Update: As I was writing their description they jumped from $7K per month down to $2K per month, with a big update on their page explaining why.

I’ll leave this one in place just in case it does jump back.

Rancho Relaxo: $7,413 per month

Animal rescue and animal safety education

You can probably tell I’m a huge animal lover if you’ve been reading all of these descriptions, but if not let me say it again: I LOVE that people are supporting projects like this.

Not only is Rancho Relaxo an incredible non-profit which rescues animals, but they also update the world on the work that they do and how others can help.

Their recent monthly goal helped them purchase a new piece of land which is crazy, and if they reach their next goal they’ll be able to build a new barn for their animals.

Matt Kiser: $8,079 per month

Daily newsletter and blog around political commentary

Matt Kiser and his well named podcast is supported by over 1,500 patrons each month who enjoy his political commentary.

WTF Just Happened Today is a blog and newsletter that chronicles the daily shock and awe in national politics.

Matt says the entire goal of his Patreon page is to make WTFJHT a sustainable, community-funded media company.

Sailing La Vagabonde: $9,020 per video

Videos sharing their journey around the globe

My mind has been opened up to a new world of traveling in this past week, with Sailing La Vagabonde being the biggest earners I could find in the space.

Riley bought a boat he named La Vagabonde in 2013 and a year later picked up his sailing partner, Elayna.

They have more than 300,000 Youtube subscribers who enjoy watching their travels around the world (and arguing in the comments about how Riley afforded the boat in the first place).

Evan: $10,263 per month

Develops a front-end framework for web development called Vue.js

Evan has one of the best earnings per patron ratio on the site, and possibly the best for people earning more than $10,000 per month.

Vue.js makes some of the best UI ideas “more approachable, so that any developer can quickly pick it up”.

One patron pays more than $2,000 per month to support effort but the cost is justified: They get their website and logo on every page of his website, which reaches more than 500,000 unique visitors per month.

OSW Review: $10,364 per month

Wrestling commentary and review videos

If you don’t already know about OSW review it’s tough to gleam many details from their Patreon page besides “they create something to do with wrestling”.

They create videos around wrestling events but surprisingly use Vimeo to display them rather than benefiting from a Youtube audience. I’m not sure if there’s some backstory there.

They also take the audio from each episode and put that out as a separate podcast.

Doughboys: $10,887 per month

A podcast about the best and worst of chain restaurants (really)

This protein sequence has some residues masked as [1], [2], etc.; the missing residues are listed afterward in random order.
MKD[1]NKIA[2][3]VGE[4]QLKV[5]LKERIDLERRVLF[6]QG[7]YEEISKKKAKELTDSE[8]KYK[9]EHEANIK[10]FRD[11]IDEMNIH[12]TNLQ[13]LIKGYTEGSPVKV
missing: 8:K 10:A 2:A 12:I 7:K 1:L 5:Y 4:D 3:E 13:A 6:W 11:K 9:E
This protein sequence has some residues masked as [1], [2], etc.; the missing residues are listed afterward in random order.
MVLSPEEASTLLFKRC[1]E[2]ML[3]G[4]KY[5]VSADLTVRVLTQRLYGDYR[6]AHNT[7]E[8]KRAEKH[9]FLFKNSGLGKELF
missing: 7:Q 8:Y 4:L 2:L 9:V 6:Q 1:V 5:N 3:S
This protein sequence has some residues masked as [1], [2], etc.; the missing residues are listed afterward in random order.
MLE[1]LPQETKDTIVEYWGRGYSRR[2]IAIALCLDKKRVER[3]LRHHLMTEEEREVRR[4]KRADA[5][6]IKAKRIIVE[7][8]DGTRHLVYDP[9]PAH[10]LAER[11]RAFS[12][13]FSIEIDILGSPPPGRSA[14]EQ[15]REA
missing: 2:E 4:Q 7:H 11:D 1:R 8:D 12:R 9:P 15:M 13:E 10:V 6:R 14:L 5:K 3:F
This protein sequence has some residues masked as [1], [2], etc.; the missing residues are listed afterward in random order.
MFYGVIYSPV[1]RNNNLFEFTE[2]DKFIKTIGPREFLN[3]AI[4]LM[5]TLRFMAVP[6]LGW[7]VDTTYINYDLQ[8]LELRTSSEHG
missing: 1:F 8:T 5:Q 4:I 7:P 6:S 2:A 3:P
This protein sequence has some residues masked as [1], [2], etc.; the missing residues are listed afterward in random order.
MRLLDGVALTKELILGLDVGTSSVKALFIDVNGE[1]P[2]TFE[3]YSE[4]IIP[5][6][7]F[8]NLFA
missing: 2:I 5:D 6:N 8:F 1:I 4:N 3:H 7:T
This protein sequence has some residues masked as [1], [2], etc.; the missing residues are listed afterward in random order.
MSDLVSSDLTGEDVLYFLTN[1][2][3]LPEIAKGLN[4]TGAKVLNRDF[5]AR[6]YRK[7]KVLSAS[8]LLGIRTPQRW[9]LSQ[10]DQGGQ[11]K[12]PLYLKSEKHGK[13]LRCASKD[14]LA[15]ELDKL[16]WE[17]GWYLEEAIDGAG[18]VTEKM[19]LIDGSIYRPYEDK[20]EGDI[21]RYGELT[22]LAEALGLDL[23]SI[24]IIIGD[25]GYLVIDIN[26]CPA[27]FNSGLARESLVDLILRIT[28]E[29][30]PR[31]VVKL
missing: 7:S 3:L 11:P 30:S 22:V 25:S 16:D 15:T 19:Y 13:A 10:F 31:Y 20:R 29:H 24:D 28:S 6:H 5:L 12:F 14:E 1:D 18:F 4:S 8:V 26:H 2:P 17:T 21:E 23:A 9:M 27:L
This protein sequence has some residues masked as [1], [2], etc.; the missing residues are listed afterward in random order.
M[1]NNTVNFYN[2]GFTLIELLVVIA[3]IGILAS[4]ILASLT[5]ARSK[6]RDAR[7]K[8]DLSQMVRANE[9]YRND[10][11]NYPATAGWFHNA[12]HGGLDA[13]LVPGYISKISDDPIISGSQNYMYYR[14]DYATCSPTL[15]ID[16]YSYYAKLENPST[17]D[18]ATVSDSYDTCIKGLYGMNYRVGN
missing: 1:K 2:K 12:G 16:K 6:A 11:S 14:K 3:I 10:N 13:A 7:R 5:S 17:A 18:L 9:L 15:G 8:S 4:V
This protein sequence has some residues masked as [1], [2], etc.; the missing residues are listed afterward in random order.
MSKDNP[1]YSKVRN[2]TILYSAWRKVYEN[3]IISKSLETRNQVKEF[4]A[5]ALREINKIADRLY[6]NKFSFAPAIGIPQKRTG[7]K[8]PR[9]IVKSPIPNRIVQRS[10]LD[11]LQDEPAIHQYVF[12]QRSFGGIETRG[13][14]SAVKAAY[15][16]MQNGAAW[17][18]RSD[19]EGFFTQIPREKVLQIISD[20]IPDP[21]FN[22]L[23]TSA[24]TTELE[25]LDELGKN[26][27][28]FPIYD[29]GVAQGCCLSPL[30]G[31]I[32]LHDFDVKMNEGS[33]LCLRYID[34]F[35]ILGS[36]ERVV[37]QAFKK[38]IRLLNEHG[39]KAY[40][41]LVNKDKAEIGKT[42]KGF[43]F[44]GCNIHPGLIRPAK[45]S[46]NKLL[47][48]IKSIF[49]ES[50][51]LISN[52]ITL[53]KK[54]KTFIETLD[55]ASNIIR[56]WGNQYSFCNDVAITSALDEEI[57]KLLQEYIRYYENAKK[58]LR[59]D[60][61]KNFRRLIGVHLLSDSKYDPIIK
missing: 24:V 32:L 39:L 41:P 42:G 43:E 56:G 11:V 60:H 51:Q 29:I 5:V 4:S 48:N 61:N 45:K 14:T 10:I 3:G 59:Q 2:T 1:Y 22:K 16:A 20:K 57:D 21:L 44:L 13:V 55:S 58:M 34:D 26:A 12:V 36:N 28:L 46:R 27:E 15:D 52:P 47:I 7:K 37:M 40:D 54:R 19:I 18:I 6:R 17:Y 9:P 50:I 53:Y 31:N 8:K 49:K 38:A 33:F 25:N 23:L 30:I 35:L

It’s almost hard to believe a podcast like this exists but Mike Mitchell and Mick Wiger have been able to make it very successful.

If you think that saying they review chain restaurants was a joke then well, you may be new to the Internet, as that’s exactly what they do.

After listening to some podcasts on their site, I’m most impressed with the technology that allows you to skip ads within the audio.

Even though I’m known to not be much of a podcast fan, I did find the episodes very funny.

Dr. Rhonda Patrick: $12,876 per month

Videos and articles on science, health and aging

Dr. Patrick is the creator of Found My Fitness, a Youtube channel and website covering the latest science of health.

Unlike many health channels, her videos are very substantial with many of them a few hours in length.

Her 79,000 subscribers were recently treated to in-depth videos on depression, iron overload and fasting.

Rudy the Magic Guy: $19,918 per month

Magic the Gathering thoughts and investment advice via video

We started this list by talking about board / card games and it’s nice to (almost) end on the same topic.

Even if you’re like me and not into things like Magic The Gathering, Rudy talks about investing in the cards to make money down the road.

His second most popular video talks about how he spends upwards of $200,000 per month on cards for the game, which is pretty insane.

Kurzgesagt: $29,445 per month

Animated videos on the topic of science

With over 7,600 patrons, Kurzgesagt is one of the most popular projects on all of Patreon.

The “Hello Patreon!” video on their profile goes into detail on why they’re only able to upload one video per month: Animation takes a lot of time.

They clearly deserve to have their more than 4 million Youtube subscribers, and after watching just one video it’s really no surprise to see why they’re so popular.